Quality & Patient Safety

Improve patient mobility in five easy steps

Patient Safety Monitor, September 5, 2018

This is an excerpt from a member only article. To read the article in its entirety, please login or subscribe to Patient Safety Monitor.

 The benefits of mobility among hospitalized patients are well-known: decreased pressure ulcers, deep vein thrombosis (DVT), and functional decline, to name a few.


“Hospital-acquired pressure ulcers, falls in the hospital, falls that cause injury, DVTs, and pulmonary emboli are also caused by immobility," says Maggie Hansen, RN, BSN, MHSc, senior vice president and chief nurse executive at Memorial Healthcare System in Hollywood, Florida. "They have other factors that contribute to them, but [nursing] is taking ownership for preventing some of those things that should never happen to patients."

Still, finding the time to ambulate patients during a busy shift is something nurses often struggle to do.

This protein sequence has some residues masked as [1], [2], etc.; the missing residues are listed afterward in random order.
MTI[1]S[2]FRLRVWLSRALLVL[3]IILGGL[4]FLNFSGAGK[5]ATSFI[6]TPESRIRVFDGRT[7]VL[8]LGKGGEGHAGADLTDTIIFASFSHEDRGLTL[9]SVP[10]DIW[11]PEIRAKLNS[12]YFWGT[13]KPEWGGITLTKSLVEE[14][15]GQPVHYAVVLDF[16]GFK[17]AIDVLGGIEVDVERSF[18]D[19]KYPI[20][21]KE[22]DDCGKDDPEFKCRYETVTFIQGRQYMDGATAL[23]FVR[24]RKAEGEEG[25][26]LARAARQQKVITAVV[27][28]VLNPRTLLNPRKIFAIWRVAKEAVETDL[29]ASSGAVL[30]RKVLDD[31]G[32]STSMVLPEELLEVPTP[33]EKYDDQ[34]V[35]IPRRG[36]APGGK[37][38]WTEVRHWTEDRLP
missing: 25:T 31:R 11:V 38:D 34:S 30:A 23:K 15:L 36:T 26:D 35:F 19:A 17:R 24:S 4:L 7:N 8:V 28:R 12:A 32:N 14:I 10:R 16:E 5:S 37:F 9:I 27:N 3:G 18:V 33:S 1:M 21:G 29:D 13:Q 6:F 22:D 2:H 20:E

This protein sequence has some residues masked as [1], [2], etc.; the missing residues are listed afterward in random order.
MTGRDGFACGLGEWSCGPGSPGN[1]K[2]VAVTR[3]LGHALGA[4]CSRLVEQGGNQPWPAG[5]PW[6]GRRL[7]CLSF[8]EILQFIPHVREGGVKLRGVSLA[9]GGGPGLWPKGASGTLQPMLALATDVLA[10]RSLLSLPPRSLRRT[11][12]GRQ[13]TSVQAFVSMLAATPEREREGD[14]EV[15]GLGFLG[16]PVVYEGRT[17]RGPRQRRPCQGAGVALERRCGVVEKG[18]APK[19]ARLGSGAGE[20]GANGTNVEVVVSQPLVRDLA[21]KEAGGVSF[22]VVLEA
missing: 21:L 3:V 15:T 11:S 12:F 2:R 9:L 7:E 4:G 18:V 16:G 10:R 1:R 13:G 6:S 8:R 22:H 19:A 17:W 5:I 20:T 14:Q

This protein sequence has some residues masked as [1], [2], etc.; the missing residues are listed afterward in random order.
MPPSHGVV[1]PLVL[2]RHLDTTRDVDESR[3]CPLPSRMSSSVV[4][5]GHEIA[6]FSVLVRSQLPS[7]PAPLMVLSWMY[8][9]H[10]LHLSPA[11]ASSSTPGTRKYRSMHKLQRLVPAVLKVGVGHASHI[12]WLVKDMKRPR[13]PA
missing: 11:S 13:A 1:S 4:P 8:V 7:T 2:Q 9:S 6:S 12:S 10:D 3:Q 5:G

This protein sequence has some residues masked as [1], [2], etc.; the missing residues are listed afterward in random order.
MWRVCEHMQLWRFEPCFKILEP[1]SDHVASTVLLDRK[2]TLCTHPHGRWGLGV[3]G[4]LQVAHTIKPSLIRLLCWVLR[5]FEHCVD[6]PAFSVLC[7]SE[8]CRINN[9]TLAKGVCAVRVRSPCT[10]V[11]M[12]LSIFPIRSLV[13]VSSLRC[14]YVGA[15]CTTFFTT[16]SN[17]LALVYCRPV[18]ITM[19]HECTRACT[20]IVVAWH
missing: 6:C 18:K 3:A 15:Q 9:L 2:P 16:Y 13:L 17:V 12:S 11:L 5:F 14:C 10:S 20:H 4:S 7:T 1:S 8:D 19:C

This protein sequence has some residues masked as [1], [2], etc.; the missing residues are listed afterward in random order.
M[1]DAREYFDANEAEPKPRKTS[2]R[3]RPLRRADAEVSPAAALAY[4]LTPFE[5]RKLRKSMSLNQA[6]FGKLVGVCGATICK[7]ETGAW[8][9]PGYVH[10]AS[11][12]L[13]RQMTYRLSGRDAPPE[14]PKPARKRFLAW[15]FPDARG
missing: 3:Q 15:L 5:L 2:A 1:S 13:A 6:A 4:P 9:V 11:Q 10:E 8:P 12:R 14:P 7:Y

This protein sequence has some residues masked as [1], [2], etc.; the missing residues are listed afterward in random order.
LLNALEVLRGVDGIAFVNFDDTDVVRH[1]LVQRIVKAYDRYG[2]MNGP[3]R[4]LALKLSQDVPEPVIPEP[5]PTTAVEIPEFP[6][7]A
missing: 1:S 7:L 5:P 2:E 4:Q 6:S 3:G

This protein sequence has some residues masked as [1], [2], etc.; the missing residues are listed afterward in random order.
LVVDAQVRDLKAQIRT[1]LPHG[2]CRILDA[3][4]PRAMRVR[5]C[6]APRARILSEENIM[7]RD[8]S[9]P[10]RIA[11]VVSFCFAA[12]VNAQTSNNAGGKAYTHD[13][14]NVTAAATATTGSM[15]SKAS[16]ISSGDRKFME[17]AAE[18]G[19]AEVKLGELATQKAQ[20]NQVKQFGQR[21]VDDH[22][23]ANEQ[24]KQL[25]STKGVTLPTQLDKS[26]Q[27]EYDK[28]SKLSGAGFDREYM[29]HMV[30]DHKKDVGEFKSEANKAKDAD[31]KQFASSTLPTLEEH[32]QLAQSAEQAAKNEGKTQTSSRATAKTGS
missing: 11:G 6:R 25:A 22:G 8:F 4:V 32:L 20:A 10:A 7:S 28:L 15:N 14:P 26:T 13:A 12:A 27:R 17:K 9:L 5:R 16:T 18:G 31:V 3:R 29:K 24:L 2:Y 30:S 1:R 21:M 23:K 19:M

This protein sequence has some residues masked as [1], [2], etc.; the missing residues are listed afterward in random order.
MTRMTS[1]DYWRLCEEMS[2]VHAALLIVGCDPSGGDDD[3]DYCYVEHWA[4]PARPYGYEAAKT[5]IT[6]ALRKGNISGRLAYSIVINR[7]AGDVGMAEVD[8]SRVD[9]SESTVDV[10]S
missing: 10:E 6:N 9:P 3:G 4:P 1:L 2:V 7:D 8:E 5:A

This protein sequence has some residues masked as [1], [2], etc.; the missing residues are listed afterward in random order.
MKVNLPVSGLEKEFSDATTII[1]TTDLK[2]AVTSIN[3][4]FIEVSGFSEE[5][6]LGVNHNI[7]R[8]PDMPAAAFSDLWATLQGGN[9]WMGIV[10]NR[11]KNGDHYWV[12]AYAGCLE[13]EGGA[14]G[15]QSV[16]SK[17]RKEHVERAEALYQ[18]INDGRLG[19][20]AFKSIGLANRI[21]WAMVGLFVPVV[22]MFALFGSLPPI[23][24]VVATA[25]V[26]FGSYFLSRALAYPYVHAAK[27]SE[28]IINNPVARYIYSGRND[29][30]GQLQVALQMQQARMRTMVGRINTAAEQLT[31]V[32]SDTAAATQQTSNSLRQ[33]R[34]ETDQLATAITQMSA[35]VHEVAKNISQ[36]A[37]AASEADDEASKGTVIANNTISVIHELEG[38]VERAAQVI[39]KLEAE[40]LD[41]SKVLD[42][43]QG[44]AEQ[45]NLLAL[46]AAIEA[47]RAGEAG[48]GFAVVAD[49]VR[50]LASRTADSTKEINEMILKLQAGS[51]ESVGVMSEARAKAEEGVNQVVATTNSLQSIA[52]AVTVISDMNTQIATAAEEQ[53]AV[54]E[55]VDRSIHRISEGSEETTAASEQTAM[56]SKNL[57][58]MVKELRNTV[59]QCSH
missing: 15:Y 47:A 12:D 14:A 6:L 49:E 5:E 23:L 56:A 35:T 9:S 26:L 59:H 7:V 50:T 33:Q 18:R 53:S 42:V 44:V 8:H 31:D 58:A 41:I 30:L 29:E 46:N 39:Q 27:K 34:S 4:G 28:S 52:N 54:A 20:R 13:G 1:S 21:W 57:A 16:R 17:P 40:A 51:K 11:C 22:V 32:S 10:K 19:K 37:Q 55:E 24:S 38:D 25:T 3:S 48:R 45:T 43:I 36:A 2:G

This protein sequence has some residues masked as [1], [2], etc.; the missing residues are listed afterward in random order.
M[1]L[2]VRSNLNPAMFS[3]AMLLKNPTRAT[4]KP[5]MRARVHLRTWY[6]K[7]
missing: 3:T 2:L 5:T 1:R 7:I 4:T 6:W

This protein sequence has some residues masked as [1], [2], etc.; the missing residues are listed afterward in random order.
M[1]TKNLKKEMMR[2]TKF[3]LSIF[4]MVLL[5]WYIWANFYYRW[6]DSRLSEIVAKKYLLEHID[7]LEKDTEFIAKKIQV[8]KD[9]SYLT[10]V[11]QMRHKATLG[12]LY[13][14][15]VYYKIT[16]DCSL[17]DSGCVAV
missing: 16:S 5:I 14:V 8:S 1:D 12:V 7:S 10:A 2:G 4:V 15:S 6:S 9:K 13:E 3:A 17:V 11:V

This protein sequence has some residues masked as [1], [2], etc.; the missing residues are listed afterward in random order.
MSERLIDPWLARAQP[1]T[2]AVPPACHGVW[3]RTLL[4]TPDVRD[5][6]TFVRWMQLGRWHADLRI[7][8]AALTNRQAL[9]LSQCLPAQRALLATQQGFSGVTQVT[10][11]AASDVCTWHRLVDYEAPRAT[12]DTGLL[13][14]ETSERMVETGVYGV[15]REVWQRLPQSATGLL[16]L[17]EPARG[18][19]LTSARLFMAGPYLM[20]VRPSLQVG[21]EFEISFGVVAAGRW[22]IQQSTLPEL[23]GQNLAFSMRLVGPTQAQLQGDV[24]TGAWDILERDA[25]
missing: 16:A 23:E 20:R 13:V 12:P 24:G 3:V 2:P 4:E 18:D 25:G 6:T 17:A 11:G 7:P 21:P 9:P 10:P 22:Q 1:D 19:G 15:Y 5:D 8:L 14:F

"We heard feedback [from nurses] like, 'I really wish I had more time to ambulate my patients,' " says Leslie Pollart, RN, MSN, MBA, director of nursing at Memorial Regional Hospital in Hollywood, Florida. "While they knew it was important, competing priorities often impeded their ability to ensure timely patient mobility, and sometimes patients need more than one person to assist them in getting out of bed." 

To address this issue and ensure patients were getting the ambulation they needed to achieve optimal outcomes, the hospital revamped its mobility program, including creation of a designated mobility team.
 

This is an excerpt from a member only article. To read the article in its entirety, please login or subscribe to Patient Safety Monitor.

Most Popular